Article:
Today’s NFL frequently sees a bevy of pass-happy offenses on the field, attempting to spread defenses wide and connect on passes all over the field at a higher volume than every seen before. The evolution of the game has made the cornerback position more important, and popular, than ever.
At PFF, we track every snap a cornerback is in coverage, among every other facet of a corner’s game, and with that we can accurately depict just how stingy the league’s CBs actually are in terms of allowing receptions to their primary receiver. The top 10 cornerbacks in terms of most snaps in coverage per reception allowed are led by none other than All-Pro Patrick Peterson, who is having another great year in Arizona.
PFF Grade: 81.8
Coverage Snaps per Reception: 29.7
Peterson has been the gold standard for corners so far this year as far as shutting down their man. Quarterbacks rarely even look Peterson’s way when he’s in coverage, throwing at him just once every 11.1 coverage snaps. That’s the third-best mark in the NFL. When they do look his way, they are far more likely to see the pass fall incomplete than be caught. He’s allowed just 12 completions all year (32 targets) and has five pass defenses to just one touchdown allowed. Peterson has allowed one catch or fewer in five of the nine games he’s played so far this season.
PFF Grade: 79.7
Coverage Snaps per Reception: 24.8
Amukamara missed the first two games of the season due to an ankle injury, but since he’s come back, he’s helped anchor a surprisingly impressive Bears secondary. Amukamara has been targeted least frequently among all qualified corners this season, at an average of once every 13.9 coverage snaps. His nine receptions allowed on 16 targets are both the fewest among corners with at least 200 coverage snaps this season. He also has three pass breakups on the year. His playmaking numbers will never look too impressive because quarterbacks simply just avoid throwing at him rather than risk his tight coverage.
PFF Grade: 83.0
Coverage Snaps per Reception: 23.3
Boddy-Calhoun has been quite impressive this season for the Browns as a versatile corner that can play both outside and in the slot. He’s allowed just 10 receptions this year (19 targets) and surrendered a mere 90 yards on those catches. His 0.39 yards per coverage snap allowed is the lowest average in the entire NFL. He has five pass breakups on the year, and has allowed just one touchdown.
PFF Grade: 86.8
Coverage Snaps per Reception: 18.1
Williams makes up part of one of the best CB duos in the league for the Chargers. This season he’s allowed 19 catches on 39 targets for 238 yards, with one touchdown allowed and one interception. Williams is surrendering an average of 0.69 yards per coverage snap, which is the seventh-best mark in the NFL. He has also made seven pass breakups and has allowed a first down or touchdown on just 27.5 percent of his targets.
PFF Grade: 89.6
Coverage Snaps per Reception: 17.8
Despite being targeted more frequently than anyone on this list at once every 8.3 coverage snaps, Smith has been superb this season. Quarterbacks throwing at him have a rating of a mere 27.9 thanks to the 14-of-30 for 106 yards and zero touchdowns that he’s given up. He has two interceptions and another six pass breakups. His 0.43 yards allowed per coverage snap average is second in the NFL, and he also leads the league with just 15.6 percent of his targets seen going for first downs.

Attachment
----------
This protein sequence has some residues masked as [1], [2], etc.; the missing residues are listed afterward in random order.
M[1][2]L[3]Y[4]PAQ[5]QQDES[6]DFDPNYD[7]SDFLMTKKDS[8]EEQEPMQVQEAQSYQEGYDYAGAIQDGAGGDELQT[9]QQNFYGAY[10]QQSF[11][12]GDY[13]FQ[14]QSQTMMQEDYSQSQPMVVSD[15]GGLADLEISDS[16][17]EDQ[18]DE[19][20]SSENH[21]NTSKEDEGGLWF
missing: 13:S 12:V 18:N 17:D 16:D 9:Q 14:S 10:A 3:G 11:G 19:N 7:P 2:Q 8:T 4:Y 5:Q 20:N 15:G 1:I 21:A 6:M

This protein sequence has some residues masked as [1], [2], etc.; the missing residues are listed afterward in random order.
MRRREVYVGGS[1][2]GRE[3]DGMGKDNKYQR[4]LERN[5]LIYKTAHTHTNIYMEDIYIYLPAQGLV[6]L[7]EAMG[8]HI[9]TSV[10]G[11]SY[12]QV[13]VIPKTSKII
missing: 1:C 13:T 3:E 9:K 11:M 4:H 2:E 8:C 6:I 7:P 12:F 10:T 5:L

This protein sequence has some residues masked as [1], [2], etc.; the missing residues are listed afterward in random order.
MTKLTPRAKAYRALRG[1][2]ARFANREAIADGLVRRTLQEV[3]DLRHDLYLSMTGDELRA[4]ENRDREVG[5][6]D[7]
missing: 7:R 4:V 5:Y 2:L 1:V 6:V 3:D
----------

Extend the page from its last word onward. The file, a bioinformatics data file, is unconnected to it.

PFF Grade: 81.3
Coverage Snaps per Reception: 17.5
Norman isn’t having quite the same level of success he had in his breakout 2015 season, but he’s still been among the best corners in the NFL. Norman has surrendered just 13 catches this season, on 24 targets. Although he’s allowed two touchdowns and doesn’t have an interception, he’s made five pass breakups and has prevented a first down or touchdown on over 61 percent of targets he’s seen. His 0.84 yards per coverage snap allowed average ranks 19th in the NFL
PFF Grade: 82.7
Coverage Snaps per Reception: 17.4
While Sherman’s season is now over, he was continuing his play as a shutdown corner before even with an injury always nagging in the back of his mind. While his 19 receptions allowed for 302 yards may not seem overly impressive, it took opposing quarterbacks 41 targets to get there. Sherman has picked off two passes this season and broken up five more to help counter the three touchdowns he’s allowed. Sherman has also continued to be one of the best tackling corners in football, leading NFL corners with zero missed tackles on 38 attempts.
PFF Grade: 89.3
Coverage Snaps per Reception: 17.4
Heyward makes up the other half of the Chargers’ excellent corner duo thanks to his nearly identical play as Williams. Heyward has allowed 316 yards on 20 catches this season, though he’s seen 39 targets. Heyward has an interception and eight pass breakups this year. He is also one of 24 corners this season that has yet to receive a defensive penalty.
PFF Grade: 84.9
Coverage Snaps per Reception: 17.0
Despite his advancing age, teams are still clearly afraid of testing Talib too often. He averages 9.6 coverage snaps per target, which is the fifth-highest average among all NFL corners. He also allows just 0.64 yards per coverage snap, which is the sixth-lowest. While Talib may not have the numbers of old, with just one interception and five pass breakups to go along with three touchdowns allowed, he’s still playing at a high level.
PFF Grade: 84.0
Coverage Snaps per Reception: 16.8
Trufant has been fantastic for the Falcons this season. He’s allowed 20 catches on 37 targets for 253 yards, but just 96 of those yards came after the catch. He averages 9.1 coverage snaps per target, which is the seventh-best in the NFL. He has allowed four touchdowns which isn’t a great number, but he’s also picked off a pass and broken up seven more. Of all Trufant’s targets that he’s seen, he’s only allowed a first down or touchdown on 27.7 percent of them.